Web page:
Herbal lore isn’t generally part of our culture, so before using any herb to treat a specific complaint, you need to learn the basics about herbal therapy. Although “herbs” technically refers to the above-ground parts of plants, we use the term to include all plant parts as well as mushroom remedies which might be more accurately referred to as “botanical substances.”
Herbs have been called part of “nature’s pharmacy.”
Although their action can be similar to modern drugs, herbal remedies are generally gentler and safer.
Many of the drugs used in conventional medicine are derived from herbs. For example, digitalis is made from foxglove, and aspirin was originally made from white willow. Some drugs are synthetic meaning they are synthesized from separate elements. Other drugs are semi-synthetic; the original ingredients may come from plants. For example, they are in some way altered so they can be patented.
Such patented drugs undergo rigorous testing before they can be approved by the Food and Drug Administration, a process that costs millions of dollars. The pharmaceutical manufacturer must prove a drug is safe and effective according to established scientific criteria. The benefit of such costly, arduous testing is the hope of finding a “magic bullet” to fill a specific medical niche: a drug that targets a specific problem fixes it, and then leaves the body without wreaking too much havoc.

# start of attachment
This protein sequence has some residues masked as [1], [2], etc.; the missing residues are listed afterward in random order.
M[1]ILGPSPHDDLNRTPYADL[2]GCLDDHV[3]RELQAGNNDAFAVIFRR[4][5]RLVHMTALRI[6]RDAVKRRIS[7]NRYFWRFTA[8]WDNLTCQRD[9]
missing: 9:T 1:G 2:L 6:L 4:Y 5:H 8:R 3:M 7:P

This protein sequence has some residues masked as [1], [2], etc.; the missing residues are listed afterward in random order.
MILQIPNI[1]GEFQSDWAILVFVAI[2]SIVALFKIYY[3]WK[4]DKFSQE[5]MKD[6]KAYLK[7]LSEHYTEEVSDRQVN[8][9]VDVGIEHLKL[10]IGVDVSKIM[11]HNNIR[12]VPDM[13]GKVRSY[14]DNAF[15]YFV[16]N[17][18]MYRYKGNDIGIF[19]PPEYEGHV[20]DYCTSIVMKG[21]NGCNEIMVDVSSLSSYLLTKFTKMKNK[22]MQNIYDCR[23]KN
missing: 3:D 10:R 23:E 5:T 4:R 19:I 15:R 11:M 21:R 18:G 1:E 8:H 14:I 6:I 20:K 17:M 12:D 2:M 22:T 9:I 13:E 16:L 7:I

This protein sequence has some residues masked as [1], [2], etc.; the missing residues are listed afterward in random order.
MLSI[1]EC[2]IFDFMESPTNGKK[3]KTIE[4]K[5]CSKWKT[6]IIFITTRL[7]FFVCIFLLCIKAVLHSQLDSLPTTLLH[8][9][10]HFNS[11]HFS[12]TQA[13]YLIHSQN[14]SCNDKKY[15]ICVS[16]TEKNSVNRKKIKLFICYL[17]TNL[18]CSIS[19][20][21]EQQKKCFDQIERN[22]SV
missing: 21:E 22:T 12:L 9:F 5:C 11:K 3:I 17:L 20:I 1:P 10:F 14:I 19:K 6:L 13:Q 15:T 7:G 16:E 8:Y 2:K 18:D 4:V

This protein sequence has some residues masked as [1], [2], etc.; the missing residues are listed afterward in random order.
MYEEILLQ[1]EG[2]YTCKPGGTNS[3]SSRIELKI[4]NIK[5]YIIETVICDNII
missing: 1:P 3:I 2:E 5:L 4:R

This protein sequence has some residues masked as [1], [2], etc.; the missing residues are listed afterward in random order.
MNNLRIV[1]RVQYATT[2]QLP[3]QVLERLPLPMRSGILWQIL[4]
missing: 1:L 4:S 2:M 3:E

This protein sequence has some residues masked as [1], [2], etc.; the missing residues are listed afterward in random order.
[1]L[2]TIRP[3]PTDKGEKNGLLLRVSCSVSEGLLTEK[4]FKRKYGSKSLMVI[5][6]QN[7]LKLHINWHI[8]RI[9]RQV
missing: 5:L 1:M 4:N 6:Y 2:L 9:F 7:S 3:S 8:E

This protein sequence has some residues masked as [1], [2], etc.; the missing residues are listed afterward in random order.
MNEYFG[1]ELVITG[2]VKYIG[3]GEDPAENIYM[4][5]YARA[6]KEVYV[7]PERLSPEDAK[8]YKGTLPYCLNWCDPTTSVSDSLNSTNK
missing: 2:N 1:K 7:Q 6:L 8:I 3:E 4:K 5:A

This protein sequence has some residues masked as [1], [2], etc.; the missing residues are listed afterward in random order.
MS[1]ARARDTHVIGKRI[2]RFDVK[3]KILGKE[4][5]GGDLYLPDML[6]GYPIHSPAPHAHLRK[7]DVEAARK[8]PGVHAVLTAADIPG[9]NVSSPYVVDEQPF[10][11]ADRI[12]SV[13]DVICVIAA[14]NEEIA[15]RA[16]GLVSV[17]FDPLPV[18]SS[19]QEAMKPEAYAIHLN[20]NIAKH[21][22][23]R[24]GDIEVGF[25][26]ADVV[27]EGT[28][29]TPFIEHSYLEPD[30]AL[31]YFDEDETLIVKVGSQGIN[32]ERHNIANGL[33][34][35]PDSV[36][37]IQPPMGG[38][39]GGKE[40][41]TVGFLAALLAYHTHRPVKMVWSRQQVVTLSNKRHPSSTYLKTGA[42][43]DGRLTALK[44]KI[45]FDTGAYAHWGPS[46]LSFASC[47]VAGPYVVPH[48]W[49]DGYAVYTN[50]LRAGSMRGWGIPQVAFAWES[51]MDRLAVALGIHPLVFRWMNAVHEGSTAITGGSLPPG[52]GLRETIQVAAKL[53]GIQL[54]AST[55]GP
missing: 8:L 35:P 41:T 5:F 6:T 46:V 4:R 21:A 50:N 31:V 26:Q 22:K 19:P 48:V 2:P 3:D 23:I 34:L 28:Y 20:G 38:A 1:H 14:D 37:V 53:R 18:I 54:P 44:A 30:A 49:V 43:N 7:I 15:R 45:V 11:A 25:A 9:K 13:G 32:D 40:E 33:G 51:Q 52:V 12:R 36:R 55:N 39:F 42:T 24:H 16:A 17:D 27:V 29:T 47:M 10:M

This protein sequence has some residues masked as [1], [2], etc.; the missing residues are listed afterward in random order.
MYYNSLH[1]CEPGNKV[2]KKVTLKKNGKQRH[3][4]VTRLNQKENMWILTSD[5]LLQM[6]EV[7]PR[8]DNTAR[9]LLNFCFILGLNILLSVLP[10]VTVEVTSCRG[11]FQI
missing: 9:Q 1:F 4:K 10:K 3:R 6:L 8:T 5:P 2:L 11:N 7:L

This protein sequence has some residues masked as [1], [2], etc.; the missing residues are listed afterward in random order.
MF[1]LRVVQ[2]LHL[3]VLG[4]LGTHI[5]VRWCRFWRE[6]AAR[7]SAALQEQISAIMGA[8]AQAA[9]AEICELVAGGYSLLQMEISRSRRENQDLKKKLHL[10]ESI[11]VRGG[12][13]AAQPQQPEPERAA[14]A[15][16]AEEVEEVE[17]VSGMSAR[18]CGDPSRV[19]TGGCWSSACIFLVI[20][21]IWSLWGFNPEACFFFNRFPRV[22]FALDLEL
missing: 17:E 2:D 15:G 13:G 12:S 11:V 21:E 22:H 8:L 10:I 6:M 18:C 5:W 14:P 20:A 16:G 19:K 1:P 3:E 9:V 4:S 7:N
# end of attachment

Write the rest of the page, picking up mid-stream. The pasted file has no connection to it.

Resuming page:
Many people don’t realize much knowledge of herbs comes from folk medicine.
Herbs have also been studied scientifically.
In many cases, we know the mechanisms of action. Some herbal agents were tested long ago and these fascinating studies exist in old medical texts. And more and more herbs are being tested by manufacturers and naturopathic doctors, especially in other countries like U.K, America, Japan, and Thailand.
In 1932, the herb Airy Shaw et Suvatabandhu or known as Pueraria Mirifica and White Kwao Krua brought attention to the world with studies proven in both animal and clinical trial at Chelsea Hospital for Women in London. This Thai traditional herb with a long history to promote women’s health, shows it could:
Help women recover from menopausal symptoms like hot flashes, insomnia, and vaginal dryness, and could be administering as estrogen therapy.
More studies were carried out to show its effectiveness as anticancer therapy. Another study conducted in 1993 by a naturopathic doctor, looked at the effects of several herbs on perimenopausal women. The herbs studied were Glycyrrhiza glabra root, Arctium lappa root, Dioscorea villosa, Angelica Sinensis, and Leonurus cardiaca that help reduction in the severity of their menopausal symptoms.
It was concluded that selected botanicals appear to have a positive effect on some menopausal symptoms and that more research is needed on herbs, particularly regarding their effects on cholesterol due to the publicized effects of estrogen replacement therapy on cardiovascular health.